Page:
Colleagues have paid tribute to headteacher Emma Pattison, found dead with her seven-year-old daughter and husband at Epsom College in Surrey, as reports emerged that emergency services were alerted after gunshots were heard.
Surrey police have not disclosed the cause of deaths of Pattison, 45, daughter Lettie and husband, George, 39, a chartered accountant and director of a management consultancy. The force has said it is confident no one else was involved.
A member of staff called emergency services in the early hours of Sunday morning after they heard gunshots, according to the Telegraph, which said the Pattisons’ home is surrounded by other houses occupied by teachers and staff.
The property is also located next to the school’s indoor rifle range, which appeared to have been cordoned off on Monday morning. A source familiar with the school told the Telegraph the range has no live ammunition in it.
The private co-educational school is understood to have a long history of excellence at target rifle shooting.
Pattison, who became Epsom College’s first female headteacher in September, was found with her husband and daughter at their home in the school grounds in the early hours of Sunday.
She was a “much-loved and respected member” of the Girls’ Day School Trust community while at Croydon high school, where she had previously spent six years as head, said the GDST chief executive, Cheryl Giovannoni, who described her “as a talented head and teacher and a dear friend to many of us”.
“She touched the lives of all of us with her energy, wisdom and kindness during her six years as head of Croydon high school and the school will always bear the legacy of her inspiring leadership.”
Her husband was director of a management consultancy firm called Tanglewood 2016, according to Companies House.
In a pupil-led Epsom Insight podcast recorded in December, Pattison spoke of joining the school and outlined the “big changes” her family had recently undergone.
She said: “It’s been wonderful, in terms of transition it has been a really big change for my family, so we’ve obviously moved house, we’ve bought a dog, I’ve got a new job, my husband has got a new job – which wasn’t meant to happen but did. And my daughter has started a new school, so there’s been a lot of change for us as a family, but it’s been wonderful, the college has been so supportive.”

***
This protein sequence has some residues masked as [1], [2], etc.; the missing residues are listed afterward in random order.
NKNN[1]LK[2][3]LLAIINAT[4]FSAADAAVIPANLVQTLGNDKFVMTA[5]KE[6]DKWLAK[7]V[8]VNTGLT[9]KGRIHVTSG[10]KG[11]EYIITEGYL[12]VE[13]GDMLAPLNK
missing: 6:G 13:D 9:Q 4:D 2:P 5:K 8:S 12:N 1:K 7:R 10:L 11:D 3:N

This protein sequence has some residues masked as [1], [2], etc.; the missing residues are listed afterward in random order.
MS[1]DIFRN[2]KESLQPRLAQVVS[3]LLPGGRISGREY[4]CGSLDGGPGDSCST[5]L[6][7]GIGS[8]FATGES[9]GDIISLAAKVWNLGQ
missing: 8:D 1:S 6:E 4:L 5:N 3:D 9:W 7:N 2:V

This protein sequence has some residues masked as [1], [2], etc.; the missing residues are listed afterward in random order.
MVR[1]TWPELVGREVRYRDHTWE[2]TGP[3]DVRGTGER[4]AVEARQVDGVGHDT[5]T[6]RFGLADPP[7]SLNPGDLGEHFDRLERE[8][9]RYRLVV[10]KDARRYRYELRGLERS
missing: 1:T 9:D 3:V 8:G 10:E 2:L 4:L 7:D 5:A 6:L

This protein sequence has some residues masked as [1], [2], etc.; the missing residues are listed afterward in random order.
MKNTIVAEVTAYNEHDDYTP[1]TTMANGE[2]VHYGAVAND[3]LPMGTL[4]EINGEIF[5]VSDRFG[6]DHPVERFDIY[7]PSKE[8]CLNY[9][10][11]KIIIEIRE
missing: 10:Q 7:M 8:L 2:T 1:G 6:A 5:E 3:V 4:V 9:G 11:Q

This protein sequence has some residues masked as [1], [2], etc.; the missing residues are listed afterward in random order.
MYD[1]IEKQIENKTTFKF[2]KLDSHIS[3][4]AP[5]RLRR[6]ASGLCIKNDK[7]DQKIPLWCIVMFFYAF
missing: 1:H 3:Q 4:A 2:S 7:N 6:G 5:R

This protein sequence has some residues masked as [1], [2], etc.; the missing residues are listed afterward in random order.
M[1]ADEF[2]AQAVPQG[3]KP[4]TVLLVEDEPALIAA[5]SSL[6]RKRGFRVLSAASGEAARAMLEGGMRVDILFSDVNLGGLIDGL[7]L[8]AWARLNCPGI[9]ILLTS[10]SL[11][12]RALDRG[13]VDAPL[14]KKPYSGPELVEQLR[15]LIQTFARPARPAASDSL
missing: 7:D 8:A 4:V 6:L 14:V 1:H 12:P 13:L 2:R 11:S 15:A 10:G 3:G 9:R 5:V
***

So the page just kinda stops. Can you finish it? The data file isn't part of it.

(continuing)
Dr Alastair Wells, chair of the board of governors at Epsom College, said the news had been met with “utter shock and disbelief.”
“Our immediate thoughts and condolences are with Emma’s family, friends and loved ones, and to the many pupils and colleagues whose lives she enriched throughout her distinguished career.
“Emma was a wonderful teacher, but most of all she was a delightful person.”
Local MP Chris Grayling called the deaths “an appalling tragedy”, adding: “I know everyone locally will be shocked about what has happened.”
Epsom College said on Twitter it was “heartbreaking” news, and that staff and pupils would pay their respects to their “wonderful head” on Monday. The focus was on the welfare and wellbeing of pupils and staff.
More than 850 boys and girls attend the school, which was founded in 1853. It won the top prize at the Independent Schools of the Year Awards 2022, with judges calling it a “beacon of excellence”.
Boarding students at the college pay more than £42,000 a year and its alumni include Conservative MP Sir Michael Fallon and broadcaster Jeremy Vine.
Insp Jon Vale, Epsom and Ewell’s borough commander, said: “We’re aware that this tragic incident will have caused concern and upset in the local community.
“While this is believed to be an isolated incident, in the coming days our local officers will remain in the area to offer reassurance to students, parents, teachers and the local community.”
Pattison was on the graduate Thomas Cook programme when she decided to switch careers to teaching and “hadn’t looked back” since. She told the podcast said she was “absolutely loving” her time at Epsom College, and described herself as a lifelong learner.
The mother of one pupil told BBC News: “In her time as head teacher she turned the school around, and she did so many things that enriched the children’s lives.
“She was slight but very formidable, She knew all of the pupils by name. She was exactly what you would want from a head teacher.”.
In an interview with School Management Plus magazine last month, she was described as “fresh and forward-thinking a far cry from traditional perceptions of aloof elitism in the independent sector”.
Surrey police said they had been contacted by the ambulance service and attended at 1.10am on Sunday where the three bodies were found. “An investigation is being carried out to establish the circumstances of their deaths. At this stage, police are confident that this is an isolated incident with no third-party involvement,” the force said in a statement.